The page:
Students build homes for bears |

Students build homes for bears

Emily Aughinbaugh

Nestled between Lake Tahoe and Quail Lake in Homewood sit three new houses for West Shore bears, thanks to the work of young adults from around the world.

Nearly 30 high school and college students hiked an hour uphill in the sun Thursday to help the BEAR League build dens for bruins that hibernated too close to humans last winter.

“People would call me who were afraid or who were annoyed by a snoring bear under their house,” said BEAR League Director Ann Bryant. “If we set up some decent home sites for them, hopefully they’ll stay in their natural habitat and not go to the ski resorts and houses.”

Bryant said she was very impressed with the students’ willingness to help with the project. She said many didn’t even want to break for lunch at the thought of making the steep, dirty climb back up to the dens.

The group was a part of a weeklong leadership camp held at Squaw Valley for hundreds of 12- to 20-year-olds. Campers participated in a contribution day Thursday, working with service projects around the lake.

Students who picked the bear project shoveled out dirt and rock from under fallen, carved-out trees and picked up fallen pine limbs that served as den roofs.

The small dens were carved from a steep north slope of the ridge that hides Quail Lake from the Homewood Mountain Resort below.

Bryant said the bruins will be drawn to the dens because of the abundance of water, manzanita berries and acorns, all delicacies to black bears.

Most of the students, representing England, Australia and several states from across the country, had never seen a bear before and many had never hiked in the woods.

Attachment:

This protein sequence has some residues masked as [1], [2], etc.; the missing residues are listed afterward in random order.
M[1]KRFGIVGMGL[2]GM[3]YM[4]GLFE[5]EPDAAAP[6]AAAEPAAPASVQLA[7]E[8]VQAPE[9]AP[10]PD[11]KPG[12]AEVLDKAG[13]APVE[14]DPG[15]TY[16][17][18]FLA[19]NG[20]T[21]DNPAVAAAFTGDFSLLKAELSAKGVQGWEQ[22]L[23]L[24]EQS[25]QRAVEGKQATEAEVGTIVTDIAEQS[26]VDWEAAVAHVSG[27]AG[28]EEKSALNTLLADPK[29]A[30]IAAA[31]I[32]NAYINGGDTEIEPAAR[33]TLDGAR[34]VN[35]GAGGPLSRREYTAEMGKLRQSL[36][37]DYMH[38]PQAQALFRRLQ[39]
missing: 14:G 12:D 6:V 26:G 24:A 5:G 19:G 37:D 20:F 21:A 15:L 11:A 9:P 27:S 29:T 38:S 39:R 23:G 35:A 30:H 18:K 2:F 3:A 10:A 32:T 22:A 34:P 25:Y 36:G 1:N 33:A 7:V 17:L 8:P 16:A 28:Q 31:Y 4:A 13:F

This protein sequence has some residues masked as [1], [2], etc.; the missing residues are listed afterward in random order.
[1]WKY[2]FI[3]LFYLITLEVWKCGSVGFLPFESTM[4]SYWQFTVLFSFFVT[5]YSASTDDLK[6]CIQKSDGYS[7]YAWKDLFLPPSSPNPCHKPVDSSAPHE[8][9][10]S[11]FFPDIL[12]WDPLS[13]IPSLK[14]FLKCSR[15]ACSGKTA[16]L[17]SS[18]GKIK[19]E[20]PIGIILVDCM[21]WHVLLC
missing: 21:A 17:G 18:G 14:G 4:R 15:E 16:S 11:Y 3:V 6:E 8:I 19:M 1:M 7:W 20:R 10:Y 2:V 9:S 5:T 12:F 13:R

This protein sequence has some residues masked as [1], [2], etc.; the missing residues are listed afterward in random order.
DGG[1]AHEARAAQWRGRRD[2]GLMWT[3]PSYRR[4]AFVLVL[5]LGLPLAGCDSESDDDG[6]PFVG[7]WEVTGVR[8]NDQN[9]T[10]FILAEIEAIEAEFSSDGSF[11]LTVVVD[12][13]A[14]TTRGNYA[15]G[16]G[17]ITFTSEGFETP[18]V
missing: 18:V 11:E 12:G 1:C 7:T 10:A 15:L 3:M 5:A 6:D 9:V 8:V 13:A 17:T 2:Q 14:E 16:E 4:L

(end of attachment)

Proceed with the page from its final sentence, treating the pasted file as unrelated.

Looking at the sun glistening off Quail Lake, 17-year-old Toronto native Diana Beckmire remarked on the beauty of Tahoe.

“I think this is the equivalent to the west coast of Canada, with the beautiful scenery,” she said. “I’m from the city so I’m like, ‘Where’s the cab?’ “

Although the students may never see a bear in their hometowns, Bryant dispensed some tips right away.

She reinforced cartoon lore that bears really do like picnic baskets when she saw the stack of students’ lunch boxes full of chicken wraps, chips and cookies.

Some of the teens volunteered to guard the food but were a bit anxious about what to do if a bear actually showed up to eat.

Bryant went through aversion techniques such as throwing rocks and making noise, which she utilizes herself when dealing with a nuisance bear.

Bryant tries to educate the public about keeping trash locked up, because bears will only come around people if they know they’ll get fed.

Bryant has gone to the county governments for help. Douglas and Placer counties are considering ordinances that would require houses in bear-prevalent areas to use bear-proof trash cans.

BEAR League members and West Shore residents were saddened last year when the California Department of Fish and Game had to kill a mother and her two cubs who were breaking into houses for chocolate.

Two other bears were killed last summer by Fish and Game because they had been fed by humans, according to the BEAR League.

“We really should give something back to these guys,” league member Jan Klein said. “With this project, the bears will have their new dens and the people can have their dens. Everybody will be happy.”

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